Just like any good friendship, marriage, or courtship, when things are good, they’re good because the communication is there. The communication is open communication – meaning each person has a chance to share opinions, ideas, complaints, questions, or feedback and is treated respectfully after doing so. You problem solve together and work through an issue. It’s no different at work.
Open communication is one of the easiest ways to build strong relationships in the workplace. The key is to make frequent, robust, personalized communication simply a part of the way you do business. The problem is, when things get stressful, overwhelming, or hard, we tend to retreat into defensive, one-way, transactional, or no communication at all. Here, we’re sharing the 7 most important tips for improving communication at work so you can build quality relationships that can lead to better collaboration, problem solving, and workplace performance – for everyone!
1. Resist the Urge to Avoid
Did you know, a whopping 70 percent of employees avoid difficult conversations in the workplace? Further, according to Officevibe, an online platform that helps managers cultivate stronger, healthier relationships, “nearly 1 in 4 employees do not feel that their manager is aware of employee pain points.” Bravely calls it the conversation gap, and it can lower morale and often forms the foundation for a toxic work environment.
Biting your tongue and dodging long-deferred, important conversations may hurt more than just company relationships; it may adversely impact productivity and profits.
According to Forbes, avoiding difficult conversations can actually lead to dysfunction and lack of performance. A major study found that employees spend an average of 2.8 hours a week dealing with conflict, which amounts to roughly $359 billion in workforce costs. Even if it’s uncomfortable, open conversations addressing difficult situations are important for our well-being and mental health, as well as for fostering stronger relationships and teams at work.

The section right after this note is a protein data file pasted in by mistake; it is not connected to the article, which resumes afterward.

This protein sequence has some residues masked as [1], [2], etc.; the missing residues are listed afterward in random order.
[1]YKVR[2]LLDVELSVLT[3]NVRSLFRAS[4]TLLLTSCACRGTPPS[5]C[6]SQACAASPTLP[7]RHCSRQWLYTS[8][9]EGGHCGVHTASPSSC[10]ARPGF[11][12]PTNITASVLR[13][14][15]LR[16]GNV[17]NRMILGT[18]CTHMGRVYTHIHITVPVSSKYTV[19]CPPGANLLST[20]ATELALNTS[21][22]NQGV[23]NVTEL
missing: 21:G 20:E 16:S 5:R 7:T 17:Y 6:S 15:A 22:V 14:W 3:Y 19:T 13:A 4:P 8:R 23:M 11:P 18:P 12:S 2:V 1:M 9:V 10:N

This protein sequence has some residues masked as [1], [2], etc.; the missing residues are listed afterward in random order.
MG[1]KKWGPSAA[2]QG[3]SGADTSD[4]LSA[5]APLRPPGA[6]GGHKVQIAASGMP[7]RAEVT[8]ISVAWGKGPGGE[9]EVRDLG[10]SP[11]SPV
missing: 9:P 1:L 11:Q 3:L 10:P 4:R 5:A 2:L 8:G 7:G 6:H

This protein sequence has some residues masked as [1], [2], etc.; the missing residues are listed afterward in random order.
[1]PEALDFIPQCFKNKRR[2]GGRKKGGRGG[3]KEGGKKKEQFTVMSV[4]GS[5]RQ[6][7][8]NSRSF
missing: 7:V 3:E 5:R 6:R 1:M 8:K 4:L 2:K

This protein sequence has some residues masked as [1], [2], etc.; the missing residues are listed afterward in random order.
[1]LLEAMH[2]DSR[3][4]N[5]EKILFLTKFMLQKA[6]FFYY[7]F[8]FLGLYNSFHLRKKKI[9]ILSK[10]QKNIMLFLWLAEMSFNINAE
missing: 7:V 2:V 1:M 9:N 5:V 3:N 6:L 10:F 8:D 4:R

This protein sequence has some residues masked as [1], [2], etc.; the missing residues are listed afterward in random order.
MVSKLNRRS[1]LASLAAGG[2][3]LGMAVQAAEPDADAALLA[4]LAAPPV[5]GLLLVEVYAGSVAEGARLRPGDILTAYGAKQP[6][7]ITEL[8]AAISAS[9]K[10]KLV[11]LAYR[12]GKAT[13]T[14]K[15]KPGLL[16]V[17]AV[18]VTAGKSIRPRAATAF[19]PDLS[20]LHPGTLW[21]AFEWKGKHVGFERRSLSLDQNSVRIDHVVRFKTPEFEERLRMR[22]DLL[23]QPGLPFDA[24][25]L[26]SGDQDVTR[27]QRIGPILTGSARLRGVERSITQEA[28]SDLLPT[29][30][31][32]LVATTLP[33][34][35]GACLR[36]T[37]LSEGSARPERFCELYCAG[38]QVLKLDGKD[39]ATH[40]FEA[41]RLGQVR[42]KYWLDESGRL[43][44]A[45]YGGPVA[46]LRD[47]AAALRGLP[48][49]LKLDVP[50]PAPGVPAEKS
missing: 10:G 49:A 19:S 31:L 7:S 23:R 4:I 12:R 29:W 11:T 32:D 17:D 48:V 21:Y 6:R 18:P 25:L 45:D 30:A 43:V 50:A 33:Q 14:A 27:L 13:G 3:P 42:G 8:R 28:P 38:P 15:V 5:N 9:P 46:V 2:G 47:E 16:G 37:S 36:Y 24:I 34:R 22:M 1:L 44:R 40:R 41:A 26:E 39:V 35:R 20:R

2. Improving Communication at Work by Assuming Nothing
You know what they say about assuming things! So as hard as this may be, come into the conversation with a clear head and an open mind. Giving the conversation’s participants the benefit of the doubt will help prevent them from getting defensive, which of course, will make the conversation even more difficult.
This is an opportunity to practice compassion. Ask questions about people’s experiences and listen to what they say. Important things will be said and the better you listen, the better the people having the conversation will listen to each other. We all want to be heard and recognized, and this approach will put you in the right mindset to more effectively listen to your colleagues, even when it’s things that are hard to hear.
3. Focus on Facts & Behaviors
It’s easy to point fingers and place blame based on your perceptions and implications. Try to confront behavior, not your assessment of their behavior. Using inferences like “irresponsible” or “not a team player” causes defensiveness and makes success less likely.
You must ask yourself, “What is the evidence for my inference?” Use the following kind of language conventions to stick to behaviors: “When you do X, it causes me to think you are Y.” Plan before and maybe even practice so you keep your composure.
In the process, take responsibility for anything you can directly — helping to mitigate against any backlash or intense feelings by letting the other person know you understand your part in the problem.
4. Use GRIT for Improving Communication at Work
No, not grit…but GRIT: Generosity, Respect, Integrity and Truth.
According to Laurie Sudbrink of Unlimited Coaching Solutions, “No one likes to be confronted. Most appreciate being helped. When engaging in a conversation to help, our intent will come from a better place. We won’t feel like we’re confronting the person, and our disposition aligns more naturally. I find it helpful to have an opening statement that portrays my intent. And then commit to being fully present and helpful throughout the dialogue.”
5. Focus on Value & Impact
Confrontation suggests meeting someone face-to-face with hostile intent. Examine what your true intent is, and ask yourself, how can this conversation create value for me, for the other person, and for the organization?
To prevent them from getting defensive, try using the framework of: Situation, Behavior, Impact. For example, you were in a meeting (the situation; your manager yelled at you and pounded her fist on the table (behavior); and it made you question your ability to do your job (the impact.) When you talk to them, put it in the construct of “when you do this, this is how it affects me.” It doesn’t necessarily have to be how it made you feel. Some of the impacts can be “I didn’t understand where you were coming from,” or “I didn’t fully understand the point you were trying to drive home.”
6. Bring Solutions Not More Problems